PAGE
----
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Bob Sheppard: Close Your Eyes - Jazz Times

The distinction between East Coast and West Coast jazz is probably an outdated oversimplification. Yet it is hard not to think of Close Your Eyes as quintessentially Californian. Its airiness and clarity insinuate ocean breezes and sunlight.

Bob Sheppard of Los Angeles is one of the most skilled multireed players in jazz. He is a studio musician, professor, clinician and first-call sideman (Freddie Hubbard, Joni Mitchell, Steely Dan, James Taylor). Close Your Eyes is a rare project under his own name, and the most complete document to date of his art.

It is polished, sophisticated, intricately organized music. Alan Pasqua or John Beasley play piano and B3. Gabe Noel/Antonio Sánchez/Walter Rodriguez are on bass/drums/percussion. Guitarist Larry Koonse and trumpeter Alex Sipiagen join on two numbers each. But it doesn’t sound like a small-group session because Sheppard, who usually solos on tenor saxophone, overdubs himself on six other woodwind instruments to create layered horn backgrounds. Every tune is arranged into a tight, multifaceted design.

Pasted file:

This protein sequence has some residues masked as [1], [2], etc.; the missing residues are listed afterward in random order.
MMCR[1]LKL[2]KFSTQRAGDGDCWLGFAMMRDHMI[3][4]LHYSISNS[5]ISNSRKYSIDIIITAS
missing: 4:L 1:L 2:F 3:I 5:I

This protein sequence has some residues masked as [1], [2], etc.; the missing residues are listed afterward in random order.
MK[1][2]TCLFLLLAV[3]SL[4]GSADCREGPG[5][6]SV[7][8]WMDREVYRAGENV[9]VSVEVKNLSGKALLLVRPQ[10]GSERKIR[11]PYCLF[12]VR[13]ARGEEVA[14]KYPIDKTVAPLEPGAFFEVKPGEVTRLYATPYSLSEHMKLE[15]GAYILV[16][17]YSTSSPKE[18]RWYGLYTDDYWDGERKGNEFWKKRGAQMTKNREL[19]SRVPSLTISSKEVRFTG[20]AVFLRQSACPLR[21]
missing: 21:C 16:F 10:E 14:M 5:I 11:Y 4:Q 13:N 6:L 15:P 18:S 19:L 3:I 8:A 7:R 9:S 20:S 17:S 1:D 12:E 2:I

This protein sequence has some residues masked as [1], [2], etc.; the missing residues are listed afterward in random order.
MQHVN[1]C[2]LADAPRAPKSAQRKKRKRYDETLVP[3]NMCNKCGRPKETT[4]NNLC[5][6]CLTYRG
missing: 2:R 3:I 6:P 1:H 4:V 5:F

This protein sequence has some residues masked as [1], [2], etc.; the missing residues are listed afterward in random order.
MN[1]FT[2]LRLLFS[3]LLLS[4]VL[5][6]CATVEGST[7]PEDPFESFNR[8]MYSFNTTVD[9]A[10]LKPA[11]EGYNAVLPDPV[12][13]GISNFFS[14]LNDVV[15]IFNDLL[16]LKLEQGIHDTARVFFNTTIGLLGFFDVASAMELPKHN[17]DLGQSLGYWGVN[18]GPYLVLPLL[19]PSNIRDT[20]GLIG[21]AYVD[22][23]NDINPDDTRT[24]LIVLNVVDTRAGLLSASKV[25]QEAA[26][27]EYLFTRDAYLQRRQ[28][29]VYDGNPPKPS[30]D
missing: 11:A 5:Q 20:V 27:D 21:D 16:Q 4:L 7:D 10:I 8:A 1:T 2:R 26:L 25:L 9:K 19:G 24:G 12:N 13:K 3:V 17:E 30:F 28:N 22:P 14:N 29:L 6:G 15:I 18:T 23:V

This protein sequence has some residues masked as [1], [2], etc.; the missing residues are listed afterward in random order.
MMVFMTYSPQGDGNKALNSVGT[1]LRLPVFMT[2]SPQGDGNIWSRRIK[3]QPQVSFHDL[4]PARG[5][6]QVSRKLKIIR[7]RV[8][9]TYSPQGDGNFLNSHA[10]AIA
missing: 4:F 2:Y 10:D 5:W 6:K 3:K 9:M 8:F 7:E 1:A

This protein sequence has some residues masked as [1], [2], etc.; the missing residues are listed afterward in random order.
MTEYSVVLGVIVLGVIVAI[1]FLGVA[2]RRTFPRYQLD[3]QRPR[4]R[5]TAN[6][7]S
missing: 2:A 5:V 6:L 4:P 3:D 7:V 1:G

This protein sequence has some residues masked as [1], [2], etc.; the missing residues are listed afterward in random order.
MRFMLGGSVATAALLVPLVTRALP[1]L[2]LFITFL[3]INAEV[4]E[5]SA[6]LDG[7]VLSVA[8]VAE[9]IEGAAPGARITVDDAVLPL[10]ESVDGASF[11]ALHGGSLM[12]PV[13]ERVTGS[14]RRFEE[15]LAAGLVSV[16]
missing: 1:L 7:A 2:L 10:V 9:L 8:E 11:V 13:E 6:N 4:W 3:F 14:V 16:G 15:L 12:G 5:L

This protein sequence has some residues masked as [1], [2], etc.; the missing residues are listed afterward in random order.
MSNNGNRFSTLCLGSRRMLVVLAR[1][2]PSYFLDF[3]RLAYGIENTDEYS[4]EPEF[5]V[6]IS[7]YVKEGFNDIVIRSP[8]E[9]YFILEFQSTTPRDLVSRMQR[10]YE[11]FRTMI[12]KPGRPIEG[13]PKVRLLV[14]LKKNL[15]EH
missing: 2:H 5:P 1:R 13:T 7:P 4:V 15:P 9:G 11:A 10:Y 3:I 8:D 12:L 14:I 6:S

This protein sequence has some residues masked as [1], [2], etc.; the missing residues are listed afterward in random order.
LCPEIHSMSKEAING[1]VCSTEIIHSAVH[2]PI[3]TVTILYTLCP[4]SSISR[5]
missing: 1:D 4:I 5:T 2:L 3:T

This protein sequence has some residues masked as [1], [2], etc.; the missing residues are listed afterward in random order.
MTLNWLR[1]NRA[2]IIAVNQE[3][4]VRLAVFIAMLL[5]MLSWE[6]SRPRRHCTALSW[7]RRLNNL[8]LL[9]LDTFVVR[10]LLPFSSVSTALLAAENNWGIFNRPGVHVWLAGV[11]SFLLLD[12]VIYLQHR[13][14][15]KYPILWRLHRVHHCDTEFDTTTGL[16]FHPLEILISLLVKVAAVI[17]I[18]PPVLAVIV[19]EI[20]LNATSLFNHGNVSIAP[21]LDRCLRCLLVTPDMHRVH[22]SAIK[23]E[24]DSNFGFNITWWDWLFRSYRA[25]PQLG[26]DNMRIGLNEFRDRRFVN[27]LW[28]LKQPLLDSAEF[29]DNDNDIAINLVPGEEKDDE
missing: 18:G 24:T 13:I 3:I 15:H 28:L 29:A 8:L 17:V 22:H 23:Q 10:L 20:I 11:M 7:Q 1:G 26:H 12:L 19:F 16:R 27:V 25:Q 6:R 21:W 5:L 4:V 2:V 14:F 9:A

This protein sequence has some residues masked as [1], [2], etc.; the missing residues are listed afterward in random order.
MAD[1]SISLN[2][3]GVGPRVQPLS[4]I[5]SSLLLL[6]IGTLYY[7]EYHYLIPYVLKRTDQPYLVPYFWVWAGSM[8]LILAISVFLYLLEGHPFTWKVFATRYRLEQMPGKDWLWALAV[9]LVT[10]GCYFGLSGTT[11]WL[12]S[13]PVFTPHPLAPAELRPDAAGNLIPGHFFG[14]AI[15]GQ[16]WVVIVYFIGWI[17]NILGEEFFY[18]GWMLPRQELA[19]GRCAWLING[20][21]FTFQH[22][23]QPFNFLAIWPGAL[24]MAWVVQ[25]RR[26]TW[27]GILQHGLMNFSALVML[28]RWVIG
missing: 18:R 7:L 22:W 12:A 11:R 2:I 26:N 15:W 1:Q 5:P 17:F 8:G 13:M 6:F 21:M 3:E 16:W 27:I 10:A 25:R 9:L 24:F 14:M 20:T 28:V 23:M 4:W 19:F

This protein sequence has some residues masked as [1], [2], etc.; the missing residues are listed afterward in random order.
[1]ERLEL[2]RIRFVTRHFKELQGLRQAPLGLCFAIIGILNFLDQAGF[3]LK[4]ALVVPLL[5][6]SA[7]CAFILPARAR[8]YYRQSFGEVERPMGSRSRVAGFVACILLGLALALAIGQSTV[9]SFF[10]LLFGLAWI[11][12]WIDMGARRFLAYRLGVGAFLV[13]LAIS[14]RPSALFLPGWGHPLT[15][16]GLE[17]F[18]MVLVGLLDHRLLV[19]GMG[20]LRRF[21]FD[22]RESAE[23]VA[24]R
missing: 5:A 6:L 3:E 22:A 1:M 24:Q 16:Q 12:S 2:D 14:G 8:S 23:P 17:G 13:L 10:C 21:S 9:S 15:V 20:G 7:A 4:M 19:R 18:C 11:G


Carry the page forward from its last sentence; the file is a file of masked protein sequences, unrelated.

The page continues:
People (East Coast people?) who require lots of blood and guts in their jazz might find performances like “Surface Tension” and “Brain Fog” and “Fast Company” too intellectual. But even such charts, with their high degree of difficulty, their tricky meters and clever unisons, get down to business when the solos kick in. Sipiagen and Koonse and Pasqua wait for their moments, then kill. Every Sheppard improvisation is a unique revelation of unpredictable finesse. In a lucid tenor saxophone tone, he dances among ideas like Baryshnikov.

Kenny Barron’s “Phantoms” is perfectly quiet and ominous, but the best track is “Goodbye.” Like every piece on this album, it is precisely calibrated, but only to set up Sheppard, whose smeary, floating solo is an elegant, passionate iteration of melancholy.

Thomas Conrad


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